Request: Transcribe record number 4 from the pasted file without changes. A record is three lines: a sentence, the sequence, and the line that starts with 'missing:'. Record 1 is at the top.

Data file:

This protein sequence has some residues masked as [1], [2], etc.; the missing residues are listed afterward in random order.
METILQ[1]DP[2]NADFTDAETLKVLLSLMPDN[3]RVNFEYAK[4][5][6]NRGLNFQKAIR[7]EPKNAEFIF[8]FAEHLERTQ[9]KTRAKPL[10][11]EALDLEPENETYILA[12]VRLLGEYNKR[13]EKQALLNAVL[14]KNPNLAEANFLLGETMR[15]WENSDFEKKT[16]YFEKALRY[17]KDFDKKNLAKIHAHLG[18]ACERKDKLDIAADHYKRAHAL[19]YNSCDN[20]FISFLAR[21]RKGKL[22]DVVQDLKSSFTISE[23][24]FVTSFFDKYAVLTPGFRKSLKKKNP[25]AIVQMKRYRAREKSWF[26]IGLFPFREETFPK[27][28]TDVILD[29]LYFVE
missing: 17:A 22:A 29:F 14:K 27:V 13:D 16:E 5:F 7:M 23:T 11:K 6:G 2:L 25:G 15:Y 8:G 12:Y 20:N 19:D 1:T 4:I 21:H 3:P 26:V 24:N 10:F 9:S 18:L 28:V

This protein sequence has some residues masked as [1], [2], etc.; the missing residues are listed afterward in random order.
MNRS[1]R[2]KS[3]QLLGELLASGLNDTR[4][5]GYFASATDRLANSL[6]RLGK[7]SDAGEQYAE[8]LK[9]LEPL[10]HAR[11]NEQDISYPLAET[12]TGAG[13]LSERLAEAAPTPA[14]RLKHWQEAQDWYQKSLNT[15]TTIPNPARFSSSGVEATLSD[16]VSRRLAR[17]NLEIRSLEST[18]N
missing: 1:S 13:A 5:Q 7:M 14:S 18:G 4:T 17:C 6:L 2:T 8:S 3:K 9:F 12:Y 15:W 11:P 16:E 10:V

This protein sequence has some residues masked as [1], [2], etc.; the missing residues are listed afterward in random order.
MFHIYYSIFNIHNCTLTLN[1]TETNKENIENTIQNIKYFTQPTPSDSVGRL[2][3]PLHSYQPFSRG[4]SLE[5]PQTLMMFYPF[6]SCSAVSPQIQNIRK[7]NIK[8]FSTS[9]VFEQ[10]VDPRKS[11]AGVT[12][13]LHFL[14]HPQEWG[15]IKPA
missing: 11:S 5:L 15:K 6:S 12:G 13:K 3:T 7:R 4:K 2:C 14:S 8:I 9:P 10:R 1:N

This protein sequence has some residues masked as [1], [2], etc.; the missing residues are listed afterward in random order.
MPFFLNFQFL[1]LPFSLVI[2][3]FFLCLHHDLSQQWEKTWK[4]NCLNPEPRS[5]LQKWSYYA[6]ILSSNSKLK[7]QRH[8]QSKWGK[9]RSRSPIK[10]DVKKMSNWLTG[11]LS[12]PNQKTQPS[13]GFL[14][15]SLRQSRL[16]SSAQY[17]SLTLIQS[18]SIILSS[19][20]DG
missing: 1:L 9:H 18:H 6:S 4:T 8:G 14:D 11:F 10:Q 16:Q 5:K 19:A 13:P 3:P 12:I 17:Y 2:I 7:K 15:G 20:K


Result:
This protein sequence has some residues masked as [1], [2], etc.; the missing residues are listed afterward in random order.
MPFFLNFQFL[1]LPFSLVI[2][3]FFLCLHHDLSQQWEKTWK[4]NCLNPEPRS[5]LQKWSYYA[6]ILSSNSKLK[7]QRH[8]QSKWGK[9]RSRSPIK[10]DVKKMSNWLTG[11]LS[12]PNQKTQPS[13]GFL[14][15]SLRQSRL[16]SSAQY[17]SLTLIQS[18]SIILSS[19][20]DG
missing: 1:L 9:H 18:H 6:S 4:T 8:G 14:D 11:F 10:Q 16:Q 5:K 19:A 13:P 3:P 12:I 17:Y 2:I 7:K 15:G 20:K